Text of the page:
#1
Hey, I'm a pretty experienced guitarist, and I'm very good with chords and electric solos and such, but when it comes down to no pick, straight up acoustic fingering is not my best skill. I have problems with fluidly moving around the fret board. For instance, I want to play Landslide by Smashing Pumpkins (the tab) but I just cant move around that fast on the acoustic compared to electric. How can I play complicated fast-ish songs like this with no pick? Also, Any help with improvising?
#2
Well first of all, "Landslide" is Fleetwood Mac song, written by Stevie Nicks: http://tabs.ultimate-guitar.com/f/fleetwood_mac/landslide_crd.htm (It's on, "Fleetwood Mac", by Fleetwood Mac". (This was during their, "screw the Beatles, we want our own white album" phase). I don't know that that's true, I just added it for embellishment. Still: http://stevie-nicks.info/fleetwood-mac-1975/
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Second, Lindsey Buckingham is one of the better finger style guitarists in all of rock.

As somebody used to flat picking, I can probably push out more notes with a pick than finger style in the same amount of time. So, I feel your pain. Also, you tend to revert to your normal picking style when you encounter unfamiliar motions and doubt whether you're making good progress. There's a certain component of learning to play all over again, to a person who has played many years with a pick only.

So, have your guitar set up properly, to make fingering it as easy as possible.

Consider "hybrid picking". You play with a pick, but also pull notes with the middle & index fingers.

Acoustic guitars, by in large don't sustain very well. So, an acoustic solo is always going to have a different character than electric, and require pretty darn good technique to pull it off. You would have to cheat with a volume pedal and/or a compressor in the context of a group to maintain volume.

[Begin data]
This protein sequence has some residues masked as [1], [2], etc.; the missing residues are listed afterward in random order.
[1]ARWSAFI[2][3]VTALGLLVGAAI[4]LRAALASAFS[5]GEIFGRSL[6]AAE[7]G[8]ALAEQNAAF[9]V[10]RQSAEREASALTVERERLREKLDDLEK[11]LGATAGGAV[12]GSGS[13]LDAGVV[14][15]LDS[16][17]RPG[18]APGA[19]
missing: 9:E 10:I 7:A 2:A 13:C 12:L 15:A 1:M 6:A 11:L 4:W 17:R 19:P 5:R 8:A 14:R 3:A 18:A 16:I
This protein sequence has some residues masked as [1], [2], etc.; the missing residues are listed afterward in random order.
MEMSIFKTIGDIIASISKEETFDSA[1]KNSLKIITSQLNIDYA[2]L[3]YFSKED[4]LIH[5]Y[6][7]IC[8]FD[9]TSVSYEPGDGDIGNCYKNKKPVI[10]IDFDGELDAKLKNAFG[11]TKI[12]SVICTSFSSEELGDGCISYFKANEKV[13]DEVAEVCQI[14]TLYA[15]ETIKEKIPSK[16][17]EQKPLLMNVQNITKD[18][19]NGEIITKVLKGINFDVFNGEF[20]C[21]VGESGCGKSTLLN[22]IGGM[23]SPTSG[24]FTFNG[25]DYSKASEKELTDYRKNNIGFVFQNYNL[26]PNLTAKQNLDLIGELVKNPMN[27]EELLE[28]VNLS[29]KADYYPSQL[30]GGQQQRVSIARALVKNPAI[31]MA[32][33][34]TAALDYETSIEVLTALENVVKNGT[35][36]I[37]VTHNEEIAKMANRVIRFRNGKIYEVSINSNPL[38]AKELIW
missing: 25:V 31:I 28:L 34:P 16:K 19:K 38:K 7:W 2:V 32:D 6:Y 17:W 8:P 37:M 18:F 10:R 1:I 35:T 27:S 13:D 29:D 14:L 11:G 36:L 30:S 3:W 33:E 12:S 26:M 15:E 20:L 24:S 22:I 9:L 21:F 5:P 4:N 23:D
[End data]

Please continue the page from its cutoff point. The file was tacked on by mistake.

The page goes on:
But most importantly, practice, practice, practice.......then practice some more.
Last edited by Captaincranky at Jul 25, 2013,
#3
i play mostly fingerstyle, and actually i play landslide with ease. as the captain says, make sure your guitar is set up properly - that used to be a problem for me. and once you have that done, practice is it. practice slowly at first, 'cause if you practice so you play the easy parts fast and the not so easy parts slow, you're going to learn it that way. practice slowly enough to easily play the entire thing fluidly, speed up once you have that down.

and then keep practicing. there is no shortcut - practice, whether with drums, guitar, piano, bass or any instrument, practice is the key to playing smoothly, smoother transitions, and IMO playing is always more fun once you know your fingerboard (or drum set up or keyboard or whatever) so well you don't have to think while you play.
Quote by Skeet UK
I just looked in my Oxford English Dictionary and under "Acoustic Guitar", there was your Avatar and an email address!
#4
An easy way to play fluid acoustic fingerstyle is to fingerpick over chord shapes. Once you learn the chords and rhythm, then melody from the chords comes pretty easily.
#5
but you still have to have control over your picking hand. most newish fingerstyle players have to work on smoothness there, too.
Quote by Skeet UK
I just looked in my Oxford English Dictionary and under "Acoustic Guitar", there was your Avatar and an email address!
#6
Quote by Captaincranky
Well first of all, "Landslide" is Fleetwood Mac song...

I came here to say this.

TS, You are hereby charged with misidentifying a cover as an original. I'm sentencing you to 18 months hard listening for your infraction. If you can prove you've learnt you lesson at your parole hearing in 12 months, the warden'll let you out early.
#7
I would have clarified that I knew it was a cover if I knew I would get so much nitpicking... The pumpkin's version is a little different.
#8
Quote by RBpunk
I would have clarified that I knew it was a cover if I knew I would get so much nitpicking... The pumpkin's version is a little different.
My nitpicking was relatively minor, but necessary as a segue to my infamous editorializing.